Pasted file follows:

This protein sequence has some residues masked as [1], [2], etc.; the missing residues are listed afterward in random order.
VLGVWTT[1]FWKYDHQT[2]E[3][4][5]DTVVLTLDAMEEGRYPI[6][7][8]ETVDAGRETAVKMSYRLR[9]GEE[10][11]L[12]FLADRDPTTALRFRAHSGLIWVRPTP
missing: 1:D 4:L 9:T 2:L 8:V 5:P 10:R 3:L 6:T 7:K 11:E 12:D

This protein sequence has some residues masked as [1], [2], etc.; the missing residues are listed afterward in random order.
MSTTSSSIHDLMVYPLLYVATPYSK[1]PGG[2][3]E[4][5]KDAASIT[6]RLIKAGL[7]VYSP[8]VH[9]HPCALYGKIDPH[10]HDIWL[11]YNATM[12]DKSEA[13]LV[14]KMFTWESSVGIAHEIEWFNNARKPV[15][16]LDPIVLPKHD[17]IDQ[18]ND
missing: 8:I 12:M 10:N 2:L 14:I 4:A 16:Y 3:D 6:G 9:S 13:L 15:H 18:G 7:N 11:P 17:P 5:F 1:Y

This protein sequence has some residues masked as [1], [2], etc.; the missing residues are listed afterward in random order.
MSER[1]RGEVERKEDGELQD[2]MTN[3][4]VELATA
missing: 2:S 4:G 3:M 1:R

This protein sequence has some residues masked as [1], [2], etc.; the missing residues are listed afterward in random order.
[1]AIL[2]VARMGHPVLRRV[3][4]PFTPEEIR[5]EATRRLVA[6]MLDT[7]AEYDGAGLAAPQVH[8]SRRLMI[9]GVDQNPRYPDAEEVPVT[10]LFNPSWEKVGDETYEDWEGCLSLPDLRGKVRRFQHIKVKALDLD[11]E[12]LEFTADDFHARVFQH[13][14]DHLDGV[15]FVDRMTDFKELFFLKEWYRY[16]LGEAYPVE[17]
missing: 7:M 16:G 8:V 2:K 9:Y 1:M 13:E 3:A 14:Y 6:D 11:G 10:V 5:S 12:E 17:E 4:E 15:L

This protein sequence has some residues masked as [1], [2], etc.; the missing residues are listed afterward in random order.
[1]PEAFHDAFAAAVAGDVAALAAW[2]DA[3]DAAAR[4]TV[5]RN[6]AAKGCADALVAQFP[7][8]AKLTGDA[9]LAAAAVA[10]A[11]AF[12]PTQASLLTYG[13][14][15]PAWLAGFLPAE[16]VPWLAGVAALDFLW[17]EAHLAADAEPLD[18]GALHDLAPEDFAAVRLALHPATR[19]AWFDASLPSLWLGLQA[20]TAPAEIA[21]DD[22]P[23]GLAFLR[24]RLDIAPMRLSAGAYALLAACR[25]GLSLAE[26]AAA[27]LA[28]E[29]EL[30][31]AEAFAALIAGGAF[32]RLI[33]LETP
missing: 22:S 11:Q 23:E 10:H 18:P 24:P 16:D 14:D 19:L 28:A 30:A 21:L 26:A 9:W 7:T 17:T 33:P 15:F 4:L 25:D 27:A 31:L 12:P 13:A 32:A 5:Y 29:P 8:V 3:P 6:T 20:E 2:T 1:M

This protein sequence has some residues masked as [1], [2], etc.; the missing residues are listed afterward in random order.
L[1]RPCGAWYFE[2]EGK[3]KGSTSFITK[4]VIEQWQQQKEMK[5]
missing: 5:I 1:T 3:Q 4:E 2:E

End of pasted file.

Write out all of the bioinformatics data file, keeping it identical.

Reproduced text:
This protein sequence has some residues masked as [1], [2], etc.; the missing residues are listed afterward in random order.
VLGVWTT[1]FWKYDHQT[2]E[3][4][5]DTVVLTLDAMEEGRYPI[6][7][8]ETVDAGRETAVKMSYRLR[9]GEE[10][11]L[12]FLADRDPTTALRFRAHSGLIWVRPTP
missing: 1:D 4:L 9:T 2:L 8:V 5:P 10:R 3:L 6:T 7:K 11:E 12:D

This protein sequence has some residues masked as [1], [2], etc.; the missing residues are listed afterward in random order.
MSTTSSSIHDLMVYPLLYVATPYSK[1]PGG[2][3]E[4][5]KDAASIT[6]RLIKAGL[7]VYSP[8]VH[9]HPCALYGKIDPH[10]HDIWL[11]YNATM[12]DKSEA[13]LV[14]KMFTWESSVGIAHEIEWFNNARKPV[15][16]LDPIVLPKHD[17]IDQ[18]ND
missing: 8:I 12:M 10:N 2:L 14:I 4:A 16:Y 3:D 6:G 9:S 13:L 15:H 18:G 7:N 11:P 17:P 5:F 1:Y

This protein sequence has some residues masked as [1], [2], etc.; the missing residues are listed afterward in random order.
MSER[1]RGEVERKEDGELQD[2]MTN[3][4]VELATA
missing: 2:S 4:G 3:M 1:R

This protein sequence has some residues masked as [1], [2], etc.; the missing residues are listed afterward in random order.
[1]AIL[2]VARMGHPVLRRV[3][4]PFTPEEIR[5]EATRRLVA[6]MLDT[7]AEYDGAGLAAPQVH[8]SRRLMI[9]GVDQNPRYPDAEEVPVT[10]LFNPSWEKVGDETYEDWEGCLSLPDLRGKVRRFQHIKVKALDLD[11]E[12]LEFTADDFHARVFQH[13][14]DHLDGV[15]FVDRMTDFKELFFLKEWYRY[16]LGEAYPVE[17]
missing: 7:M 16:G 8:V 2:K 9:Y 1:M 13:E 3:A 14:Y 6:D 11:G 10:V 5:S 12:E 17:E 4:E 15:L

This protein sequence has some residues masked as [1], [2], etc.; the missing residues are listed afterward in random order.
[1]PEAFHDAFAAAVAGDVAALAAW[2]DA[3]DAAAR[4]TV[5]RN[6]AAKGCADALVAQFP[7][8]AKLTGDA[9]LAAAAVA[10]A[11]AF[12]PTQASLLTYG[13][14][15]PAWLAGFLPAE[16]VPWLAGVAALDFLW[17]EAHLAADAEPLD[18]GALHDLAPEDFAAVRLALHPATR[19]AWFDASLPSLWLGLQA[20]TAPAEIA[21]DD[22]P[23]GLAFLR[24]RLDIAPMRLSAGAYALLAACR[25]GLSLAE[26]AAA[27]LA[28]E[29]EL[30][31]AEAFAALIAGGAF[32]RLI[33]LETP
missing: 22:S 11:Q 23:E 10:H 18:P 24:P 16:D 14:D 19:L 28:A 30:A 21:L 26:A 9:W 7:T 17:T 33:P 15:F 4:L 25:D 27:A 31:L 12:P 13:A 32:A 5:Y 29:P 8:V 3:P 6:T 20:E 2:T 1:M

This protein sequence has some residues masked as [1], [2], etc.; the missing residues are listed afterward in random order.
L[1]RPCGAWYFE[2]EGK[3]KGSTSFITK[4]VIEQWQQQKEMK[5]
missing: 5:I 1:T 3:Q 4:E 2:E